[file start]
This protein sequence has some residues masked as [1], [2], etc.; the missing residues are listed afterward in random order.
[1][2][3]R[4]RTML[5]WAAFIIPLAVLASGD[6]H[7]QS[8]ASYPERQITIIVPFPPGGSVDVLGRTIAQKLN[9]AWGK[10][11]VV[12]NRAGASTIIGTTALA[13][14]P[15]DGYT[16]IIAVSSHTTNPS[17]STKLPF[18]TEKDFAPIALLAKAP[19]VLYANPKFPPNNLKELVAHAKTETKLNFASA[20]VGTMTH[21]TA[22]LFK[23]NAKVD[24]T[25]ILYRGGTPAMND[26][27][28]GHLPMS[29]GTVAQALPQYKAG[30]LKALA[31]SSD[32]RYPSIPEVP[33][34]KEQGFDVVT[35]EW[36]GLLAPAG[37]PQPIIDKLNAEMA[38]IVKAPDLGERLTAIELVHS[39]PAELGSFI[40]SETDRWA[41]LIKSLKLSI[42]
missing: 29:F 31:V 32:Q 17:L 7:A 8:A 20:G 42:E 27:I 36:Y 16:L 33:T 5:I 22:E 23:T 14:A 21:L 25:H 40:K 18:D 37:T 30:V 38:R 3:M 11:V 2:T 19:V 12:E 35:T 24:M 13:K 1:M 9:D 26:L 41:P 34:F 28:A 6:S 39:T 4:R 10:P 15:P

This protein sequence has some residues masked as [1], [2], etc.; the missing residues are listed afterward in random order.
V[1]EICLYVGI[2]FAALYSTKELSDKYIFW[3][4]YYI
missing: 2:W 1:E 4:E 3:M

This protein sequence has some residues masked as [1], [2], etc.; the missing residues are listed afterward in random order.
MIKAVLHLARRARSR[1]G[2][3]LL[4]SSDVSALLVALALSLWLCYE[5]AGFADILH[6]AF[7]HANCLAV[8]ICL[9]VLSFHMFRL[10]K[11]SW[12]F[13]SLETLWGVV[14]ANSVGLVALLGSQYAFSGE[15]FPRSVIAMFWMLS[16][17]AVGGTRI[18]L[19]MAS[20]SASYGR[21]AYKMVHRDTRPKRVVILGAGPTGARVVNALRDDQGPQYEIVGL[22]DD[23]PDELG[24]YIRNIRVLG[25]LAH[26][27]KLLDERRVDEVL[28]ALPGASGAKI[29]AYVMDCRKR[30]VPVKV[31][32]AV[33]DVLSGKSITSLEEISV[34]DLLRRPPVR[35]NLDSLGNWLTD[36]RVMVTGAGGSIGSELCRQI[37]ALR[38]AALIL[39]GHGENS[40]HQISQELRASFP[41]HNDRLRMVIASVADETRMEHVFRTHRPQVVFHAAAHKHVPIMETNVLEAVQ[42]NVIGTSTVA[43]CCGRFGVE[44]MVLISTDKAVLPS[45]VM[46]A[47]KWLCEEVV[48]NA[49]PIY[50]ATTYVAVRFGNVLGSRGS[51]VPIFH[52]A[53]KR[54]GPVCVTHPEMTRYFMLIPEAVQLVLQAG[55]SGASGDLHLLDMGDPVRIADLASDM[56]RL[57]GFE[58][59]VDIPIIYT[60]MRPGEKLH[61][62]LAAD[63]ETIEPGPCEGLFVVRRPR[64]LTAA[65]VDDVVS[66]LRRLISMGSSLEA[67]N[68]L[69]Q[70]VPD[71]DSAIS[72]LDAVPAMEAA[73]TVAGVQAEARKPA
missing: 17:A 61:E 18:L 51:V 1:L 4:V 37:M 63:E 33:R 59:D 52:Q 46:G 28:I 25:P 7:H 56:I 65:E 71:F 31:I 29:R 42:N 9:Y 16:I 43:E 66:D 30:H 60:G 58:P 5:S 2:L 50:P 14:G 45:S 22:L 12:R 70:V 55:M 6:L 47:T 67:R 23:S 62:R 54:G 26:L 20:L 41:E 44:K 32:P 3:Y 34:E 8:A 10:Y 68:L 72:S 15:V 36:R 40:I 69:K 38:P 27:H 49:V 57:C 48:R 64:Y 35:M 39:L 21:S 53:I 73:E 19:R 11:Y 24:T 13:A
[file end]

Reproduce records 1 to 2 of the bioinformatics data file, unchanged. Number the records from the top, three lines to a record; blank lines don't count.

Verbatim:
This protein sequence has some residues masked as [1], [2], etc.; the missing residues are listed afterward in random order.
[1][2][3]R[4]RTML[5]WAAFIIPLAVLASGD[6]H[7]QS[8]ASYPERQITIIVPFPPGGSVDVLGRTIAQKLN[9]AWGK[10][11]VV[12]NRAGASTIIGTTALA[13][14]P[15]DGYT[16]IIAVSSHTTNPS[17]STKLPF[18]TEKDFAPIALLAKAP[19]VLYANPKFPPNNLKELVAHAKTETKLNFASA[20]VGTMTH[21]TA[22]LFK[23]NAKVD[24]T[25]ILYRGGTPAMND[26][27][28]GHLPMS[29]GTVAQALPQYKAG[30]LKALA[31]SSD[32]RYPSIPEVP[33][34]KEQGFDVVT[35]EW[36]GLLAPAG[37]PQPIIDKLNAEMA[38]IVKAPDLGERLTAIELVHS[39]PAELGSFI[40]SETDRWA[41]LIKSLKLSI[42]
missing: 29:F 31:V 32:Q 17:L 7:A 8:A 20:G 42:E 27:I 36:Y 16:L 33:T 5:I 22:E 23:T 14:A 21:L 25:H 40:K 18:D 37:T 30:V 38:R 3:M 11:V 2:T 19:V 12:E 35:T 24:M 13:K 1:M 9:D 26:L 41:P 34:F 28:A 6:S 39:T 4:R 10:P 15:P

This protein sequence has some residues masked as [1], [2], etc.; the missing residues are listed afterward in random order.
V[1]EICLYVGI[2]FAALYSTKELSDKYIFW[3][4]YYI
missing: 2:W 1:E 4:E 3:M